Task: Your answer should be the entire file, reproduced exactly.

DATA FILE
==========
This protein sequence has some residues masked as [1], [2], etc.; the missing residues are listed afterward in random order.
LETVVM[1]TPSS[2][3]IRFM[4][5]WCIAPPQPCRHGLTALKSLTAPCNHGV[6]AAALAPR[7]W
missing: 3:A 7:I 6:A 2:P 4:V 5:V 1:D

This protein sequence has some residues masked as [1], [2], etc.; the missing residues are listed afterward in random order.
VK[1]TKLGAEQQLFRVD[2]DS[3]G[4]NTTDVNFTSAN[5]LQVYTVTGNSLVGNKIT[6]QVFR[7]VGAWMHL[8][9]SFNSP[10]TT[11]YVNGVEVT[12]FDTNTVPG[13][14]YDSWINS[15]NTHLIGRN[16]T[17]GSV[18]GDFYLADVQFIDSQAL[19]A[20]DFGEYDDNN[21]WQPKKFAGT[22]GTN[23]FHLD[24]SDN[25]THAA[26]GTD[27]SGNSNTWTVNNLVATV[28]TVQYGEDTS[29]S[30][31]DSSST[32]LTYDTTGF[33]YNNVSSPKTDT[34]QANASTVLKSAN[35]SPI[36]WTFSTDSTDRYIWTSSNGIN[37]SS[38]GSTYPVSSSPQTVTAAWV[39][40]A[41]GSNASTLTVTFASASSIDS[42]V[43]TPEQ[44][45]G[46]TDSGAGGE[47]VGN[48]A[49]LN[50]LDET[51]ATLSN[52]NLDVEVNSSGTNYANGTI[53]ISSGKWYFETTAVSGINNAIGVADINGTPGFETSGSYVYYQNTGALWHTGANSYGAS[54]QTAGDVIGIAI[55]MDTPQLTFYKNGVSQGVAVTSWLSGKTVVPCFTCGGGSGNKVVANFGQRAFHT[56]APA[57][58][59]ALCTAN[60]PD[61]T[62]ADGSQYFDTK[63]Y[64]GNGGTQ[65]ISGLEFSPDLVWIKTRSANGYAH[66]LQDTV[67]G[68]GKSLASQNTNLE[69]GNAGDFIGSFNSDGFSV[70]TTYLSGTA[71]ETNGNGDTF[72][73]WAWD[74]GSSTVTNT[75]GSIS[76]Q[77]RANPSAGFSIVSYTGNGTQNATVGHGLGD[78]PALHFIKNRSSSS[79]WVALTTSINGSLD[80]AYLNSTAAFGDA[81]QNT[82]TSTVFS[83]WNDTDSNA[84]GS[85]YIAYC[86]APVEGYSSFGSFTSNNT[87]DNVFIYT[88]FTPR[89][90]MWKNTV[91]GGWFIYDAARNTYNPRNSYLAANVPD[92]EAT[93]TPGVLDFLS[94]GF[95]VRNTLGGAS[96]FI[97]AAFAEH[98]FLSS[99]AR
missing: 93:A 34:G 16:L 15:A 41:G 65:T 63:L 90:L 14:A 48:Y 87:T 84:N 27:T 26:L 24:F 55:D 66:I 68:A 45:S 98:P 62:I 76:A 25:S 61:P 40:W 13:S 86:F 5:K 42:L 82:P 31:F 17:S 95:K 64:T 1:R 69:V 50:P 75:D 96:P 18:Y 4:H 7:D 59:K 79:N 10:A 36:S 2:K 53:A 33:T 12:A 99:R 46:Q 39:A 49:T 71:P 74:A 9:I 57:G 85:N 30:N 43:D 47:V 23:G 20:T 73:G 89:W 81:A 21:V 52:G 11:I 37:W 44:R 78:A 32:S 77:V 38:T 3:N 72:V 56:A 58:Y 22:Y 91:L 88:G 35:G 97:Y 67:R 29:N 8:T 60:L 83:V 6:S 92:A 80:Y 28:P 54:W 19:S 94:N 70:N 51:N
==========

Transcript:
This protein sequence has some residues masked as [1], [2], etc.; the missing residues are listed afterward in random order.
LETVVM[1]TPSS[2][3]IRFM[4][5]WCIAPPQPCRHGLTALKSLTAPCNHGV[6]AAALAPR[7]W
missing: 3:A 7:I 6:A 2:P 4:V 5:V 1:D

This protein sequence has some residues masked as [1], [2], etc.; the missing residues are listed afterward in random order.
VK[1]TKLGAEQQLFRVD[2]DS[3]G[4]NTTDVNFTSAN[5]LQVYTVTGNSLVGNKIT[6]QVFR[7]VGAWMHL[8][9]SFNSP[10]TT[11]YVNGVEVT[12]FDTNTVPG[13][14]YDSWINS[15]NTHLIGRN[16]T[17]GSV[18]GDFYLADVQFIDSQAL[19]A[20]DFGEYDDNN[21]WQPKKFAGT[22]GTN[23]FHLD[24]SDN[25]THAA[26]GTD[27]SGNSNTWTVNNLVATV[28]TVQYGEDTS[29]S[30][31]DSSST[32]LTYDTTGF[33]YNNVSSPKTDT[34]QANASTVLKSAN[35]SPI[36]WTFSTDSTDRYIWTSSNGIN[37]SS[38]GSTYPVSSSPQTVTAAWV[39][40]A[41]GSNASTLTVTFASASSIDS[42]V[43]TPEQ[44][45]G[46]TDSGAGGE[47]VGN[48]A[49]LN[50]LDET[51]ATLSN[52]NLDVEVNSSGTNYANGTI[53]ISSGKWYFETTAVSGINNAIGVADINGTPGFETSGSYVYYQNTGALWHTGANSYGAS[54]QTAGDVIGIAI[55]MDTPQLTFYKNGVSQGVAVTSWLSGKTVVPCFTCGGGSGNKVVANFGQRAFHT[56]APA[57][58][59]ALCTAN[60]PD[61]T[62]ADGSQYFDTK[63]Y[64]GNGGTQ[65]ISGLEFSPDLVWIKTRSANGYAH[66]LQDTV[67]G[68]GKSLASQNTNLE[69]GNAGDFIGSFNSDGFSV[70]TTYLSGTA[71]ETNGNGDTF[72][73]WAWD[74]GSSTVTNT[75]GSIS[76]Q[77]RANPSAGFSIVSYTGNGTQNATVGHGLGD[78]PALHFIKNRSSSS[79]WVALTTSINGSLD[80]AYLNSTAAFGDA[81]QNT[82]TSTVFS[83]WNDTDSNA[84]GS[85]YIAYC[86]APVEGYSSFGSFTSNNT[87]DNVFIYT[88]FTPR[89][90]MWKNTV[91]GGWFIYDAARNTYNPRNSYLAANVPD[92]EAT[93]TPGVLDFLS[94]GF[95]VRNTLGGAS[96]FI[97]AAFAEH[98]FLSS[99]AR
missing: 93:A 34:G 16:L 15:A 41:G 65:T 63:L 90:L 14:A 48:Y 87:T 84:N 27:T 26:L 24:F 55:D 66:I 68:A 45:S 98:P 62:I 76:A 25:S 61:P 40:W 13:S 86:F 5:K 42:L 82:P 31:F 17:S 95:K 64:T 1:R 69:V 50:P 75:D 96:P 18:Y 4:H 7:D 59:K 79:N 10:A 36:S 2:K 53:A 33:T 12:A 99:R 46:Q 39:A 49:T 71:P 74:A 9:I 57:G 85:N 30:N 43:D 47:V 23:G 20:T 73:G 89:W 81:A 21:V 52:G 11:I 37:W 44:R 78:A 32:S 77:V 38:T 3:N 72:V 56:A 58:Y 22:Y 91:L 88:G 35:G 97:Y 67:R 29:N 8:T 60:L 83:V 6:S 92:A 80:Y 28:P 54:W 19:S 94:N 70:N 51:N